Moving from a cot to a big bed
Moving from a cot to a big bed
08:32 (GMT+2), Fri, 14 September 2012
When is it time for your tot to move to a “big bed”?
“As soon as he’s climbing out of his cot, which is a safety issue,” says Ann Richardson, author of Toddler Sense
Moving to a 'big bed' will also depend on both your child and the cot’s size, so not all children will move to a big bed at the same age. Moving to a big bed won’t necessarily help a sleep problem either, and parents shouldn’t move their child to a big bed just because another baby is on the way, as a toddler might not be ready to make the move yet.
Ann says it’s important not to make this transition at a stressful time, for example in the middle of a big move or when the new baby arrives. His world shouldn’t be changed either when new situations or habits like potty training or play school are being introduced to him. Although it’s important to discuss the move from cot to bed with your child, you shouldn’t make too much of a fuss about it as this may create “performance” anxiety and stress. “Tell your child how exciting and comfy his new bed will be, that it’s natural to sleep in a big bed and that there’s nothing to be scared of,” says Ann.
Now that your little one is settled in his new, big bed, how do you keep him there all night?
Introduce a bedtime routine and set some boundaries. “Toddlers thrive on routine and will follow the ‘rules’ very happily,” says Ann. “A bedtime routine prepares a child for bed and allows his brain some time to calm before it’s sleep time.” The boundaries and routines you set must be kept in place at all times and parents should be consistent throughout for the routine to work successfully.
A simple example of a bedtime routine will be:
The reality is that your child might not want to sleep alone, especially if he’s been sharing your bed or room. Teaching your child to sleep alone is possible, but might take a lot of time and effort on your behalf. Sleep independence is, however, only a couple of steps away:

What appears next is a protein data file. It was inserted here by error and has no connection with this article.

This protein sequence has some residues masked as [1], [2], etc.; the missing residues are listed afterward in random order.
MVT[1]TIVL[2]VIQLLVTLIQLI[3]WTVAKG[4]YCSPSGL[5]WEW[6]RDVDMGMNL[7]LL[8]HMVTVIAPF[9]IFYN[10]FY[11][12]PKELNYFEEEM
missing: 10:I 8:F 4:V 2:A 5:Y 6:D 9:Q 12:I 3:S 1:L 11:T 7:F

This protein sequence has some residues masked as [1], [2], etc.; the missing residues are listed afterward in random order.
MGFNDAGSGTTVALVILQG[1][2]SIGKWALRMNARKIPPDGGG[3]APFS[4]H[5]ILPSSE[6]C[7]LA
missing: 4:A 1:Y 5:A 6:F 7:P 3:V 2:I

- Supper between 5pm and 7pm
- A little quiet play time afterwards
- Bath time
- Straight to the bedroom or sleep zone (no television should be allowed between supper and bedtime)
- Bedtime should be around 7pm if your little one has afternoon naps; if not, he should go to bed between 6pm and 6:30pm.
By Xanet van Vuurentoddler, parenting, sleep deprived, Xanet van Vuuren
- Ensure that your little one’s reluctance to sleep alone isn’t the result of an illness.
- If he’s teething, give him medicine for the pain and discomfort.
- Make sure you deworm your child from the age of one. (Worms can hatch around the anal area, causing itchiness that will make your toddler restless.)
- Start introducing a magnesium supplement just before bedtime. It will help to calm down his busy brain and help with growing pains.
- Change the way you put your child to sleep; take away the “crutches” (a parent lying with him, watching TV, etc.)
- Tantrums and crying will follow when you take away these expectations, but don’t give in. Leave him to have his tantrum for a few minutes, then return to the room to give him some love and cuddles. Tell him it’s bedtime, then leave for a bit again and return a couple of minutes later to reassure him again with some hugs. Continue with this strategy until he falls asleep, unassisted.
- Encourage your little one to sleep with a soft toy or blanket that stays in his bed – it might become a special attraction at night time and might comfort him when he wakes during the night.
- Buy a night light to put next to his bed or in the passage, so it’s not as dark when he wakes during the night.
- If he wakes during the night expecting some assistance to get back to sleep, don’t give in. Handle this in the exact same way – through emotional support and sleep boundaries.